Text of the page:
Oil Press Cage Maintenance

Of all the maintenance duties involved with an ExPress® (extruder and oil press) System, replacing cage bars and reshimming the cage is probably the most important. And most tedious.

Luckily, the oil presses don’t require as much maintenance as the extruders due to the fact that they don’t operate under as much pressure. The press main shaft is pretty straight forward. You replace the worn screws and spacers in the same configuration they come off the shaft. It’s heavy work, but not hard to get right as long as you keep track of the order the screws come off the shaft.

The knife bars are also fairly simple. Check for wear, remove and reinstall checking for clearance and position as it relates to the screw spacings.

The cage is a whole different matter. Cage maintenance involves replacing worn cage bars and shims and occasionally worn pressure bars and other parts of the framework.

The cage bars themselves have a flat side and a beveled side which must be installed in one direction. Typically cage bars can last in the 6,000 to 8,000 hours range. Knowing when to change the bars is dictated by several things:

  1. Has the oil residual in the finished product increased?
    This could be caused by high moisture raw ingredients or ingredients with a higher than normal oil content. If not, check the press for wear, especially the outlet screws and the clearance between the choke and choke sleeve.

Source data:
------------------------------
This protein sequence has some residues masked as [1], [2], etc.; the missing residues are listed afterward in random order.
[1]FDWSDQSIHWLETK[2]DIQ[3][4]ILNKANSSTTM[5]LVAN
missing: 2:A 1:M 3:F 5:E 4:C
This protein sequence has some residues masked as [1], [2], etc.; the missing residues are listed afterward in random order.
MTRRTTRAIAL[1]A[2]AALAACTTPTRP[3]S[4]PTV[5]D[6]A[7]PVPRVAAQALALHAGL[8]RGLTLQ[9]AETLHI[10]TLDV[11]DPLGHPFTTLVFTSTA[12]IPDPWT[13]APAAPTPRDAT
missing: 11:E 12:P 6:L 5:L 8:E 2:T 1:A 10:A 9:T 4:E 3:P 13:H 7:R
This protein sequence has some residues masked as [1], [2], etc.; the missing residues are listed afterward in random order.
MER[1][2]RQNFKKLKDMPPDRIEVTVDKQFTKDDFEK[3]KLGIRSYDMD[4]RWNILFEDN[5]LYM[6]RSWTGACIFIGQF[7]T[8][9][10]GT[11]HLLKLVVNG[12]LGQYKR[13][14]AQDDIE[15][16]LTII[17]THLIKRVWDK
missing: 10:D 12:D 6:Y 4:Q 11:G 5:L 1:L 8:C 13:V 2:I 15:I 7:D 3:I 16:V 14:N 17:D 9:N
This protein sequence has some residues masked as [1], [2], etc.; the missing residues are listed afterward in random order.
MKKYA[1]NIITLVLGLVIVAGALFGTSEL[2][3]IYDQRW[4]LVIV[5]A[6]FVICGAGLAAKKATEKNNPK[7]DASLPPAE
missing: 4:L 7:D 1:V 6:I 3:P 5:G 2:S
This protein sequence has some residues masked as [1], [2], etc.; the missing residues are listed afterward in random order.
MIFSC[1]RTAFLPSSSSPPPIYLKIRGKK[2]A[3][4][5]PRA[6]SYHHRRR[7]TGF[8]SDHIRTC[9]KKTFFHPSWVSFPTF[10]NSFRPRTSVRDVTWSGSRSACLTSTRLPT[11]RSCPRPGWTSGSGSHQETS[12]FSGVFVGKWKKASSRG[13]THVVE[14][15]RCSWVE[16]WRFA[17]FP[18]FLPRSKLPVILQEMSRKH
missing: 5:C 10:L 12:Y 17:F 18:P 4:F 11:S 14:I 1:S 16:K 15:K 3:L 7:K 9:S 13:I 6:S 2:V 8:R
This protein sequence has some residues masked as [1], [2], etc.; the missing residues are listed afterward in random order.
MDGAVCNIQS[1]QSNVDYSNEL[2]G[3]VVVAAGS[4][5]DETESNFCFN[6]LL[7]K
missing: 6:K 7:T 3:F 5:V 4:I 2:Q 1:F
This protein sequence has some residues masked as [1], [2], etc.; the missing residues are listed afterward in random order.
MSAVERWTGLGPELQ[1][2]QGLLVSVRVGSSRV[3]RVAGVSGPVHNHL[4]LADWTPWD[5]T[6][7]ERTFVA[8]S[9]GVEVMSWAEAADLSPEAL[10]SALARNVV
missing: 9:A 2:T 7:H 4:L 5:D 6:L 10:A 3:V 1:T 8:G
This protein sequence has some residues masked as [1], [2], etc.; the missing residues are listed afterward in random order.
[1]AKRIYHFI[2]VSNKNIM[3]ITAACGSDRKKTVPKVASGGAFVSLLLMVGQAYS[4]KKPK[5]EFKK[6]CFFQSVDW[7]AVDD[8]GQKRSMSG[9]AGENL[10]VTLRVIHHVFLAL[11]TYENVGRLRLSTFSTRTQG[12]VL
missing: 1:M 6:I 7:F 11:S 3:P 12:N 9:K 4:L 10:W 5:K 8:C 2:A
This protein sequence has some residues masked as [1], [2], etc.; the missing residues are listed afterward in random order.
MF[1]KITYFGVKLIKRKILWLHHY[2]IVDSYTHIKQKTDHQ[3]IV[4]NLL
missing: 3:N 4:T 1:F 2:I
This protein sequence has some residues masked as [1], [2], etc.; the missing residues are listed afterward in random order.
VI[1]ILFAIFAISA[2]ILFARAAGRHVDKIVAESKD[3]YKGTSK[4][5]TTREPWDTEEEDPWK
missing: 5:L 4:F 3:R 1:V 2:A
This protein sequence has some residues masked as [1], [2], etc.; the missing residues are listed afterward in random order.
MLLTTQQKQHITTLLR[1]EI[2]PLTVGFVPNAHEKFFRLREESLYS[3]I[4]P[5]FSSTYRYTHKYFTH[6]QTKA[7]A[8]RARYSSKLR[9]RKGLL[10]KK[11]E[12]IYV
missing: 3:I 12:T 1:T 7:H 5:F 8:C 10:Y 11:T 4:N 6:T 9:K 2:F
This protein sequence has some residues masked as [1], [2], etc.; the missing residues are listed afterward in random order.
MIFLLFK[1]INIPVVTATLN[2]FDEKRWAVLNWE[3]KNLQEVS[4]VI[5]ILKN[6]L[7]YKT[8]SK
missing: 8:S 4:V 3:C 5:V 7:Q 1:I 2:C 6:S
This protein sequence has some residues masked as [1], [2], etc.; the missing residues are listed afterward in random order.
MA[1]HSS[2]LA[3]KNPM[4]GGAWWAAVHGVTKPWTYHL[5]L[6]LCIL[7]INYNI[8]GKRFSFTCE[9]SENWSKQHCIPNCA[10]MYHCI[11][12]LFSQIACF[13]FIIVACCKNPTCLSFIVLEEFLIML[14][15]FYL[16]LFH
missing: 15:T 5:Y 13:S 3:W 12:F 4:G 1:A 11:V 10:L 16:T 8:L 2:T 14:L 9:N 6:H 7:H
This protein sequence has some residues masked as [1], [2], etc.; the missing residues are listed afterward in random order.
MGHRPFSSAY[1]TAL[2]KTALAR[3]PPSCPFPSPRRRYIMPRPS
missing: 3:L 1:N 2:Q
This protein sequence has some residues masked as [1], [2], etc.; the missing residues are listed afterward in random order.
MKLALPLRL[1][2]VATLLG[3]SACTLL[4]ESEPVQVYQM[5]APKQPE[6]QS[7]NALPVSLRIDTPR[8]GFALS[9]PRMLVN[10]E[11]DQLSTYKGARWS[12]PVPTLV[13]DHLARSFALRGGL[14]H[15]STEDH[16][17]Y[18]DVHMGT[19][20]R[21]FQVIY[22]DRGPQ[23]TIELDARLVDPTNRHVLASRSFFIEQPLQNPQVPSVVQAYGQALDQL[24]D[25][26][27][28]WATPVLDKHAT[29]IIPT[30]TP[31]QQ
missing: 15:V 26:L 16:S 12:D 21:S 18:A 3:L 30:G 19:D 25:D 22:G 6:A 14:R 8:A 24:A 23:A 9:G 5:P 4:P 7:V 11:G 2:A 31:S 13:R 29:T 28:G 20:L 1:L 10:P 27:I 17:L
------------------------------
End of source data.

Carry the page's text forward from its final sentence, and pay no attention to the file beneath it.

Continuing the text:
2. Have you noticed an increase in the amount of fine particles (footes) exiting the cage during production?
    High moisture in the product can also cause this. This can also be the result of overfeeding the press.

Next is a visual inspection of the inside of the cage. The most visible wear in the cage will be at the choke end.

The next place wear will be evident is where the hump spacers are positioned. If severe grooves are worn in the cage bars, it can distort them to the point that they need replaced.

The last thing to do is use a feeler gauge to determine if the spacing between the bars is correct.

Spacing is determined by the product being pressed and the position of the chamber in the cage.

As with all production, I go by the old motto “If it ain’t broke, don’t fix it.” We had one customer who got well over 20,000 hours out of a set of cage bars. If oil residuals are creeping up, and you notice an increase in footes, it may be time to change the cage bars.

Do make sure to check all of the other production parameters and ingredients first.

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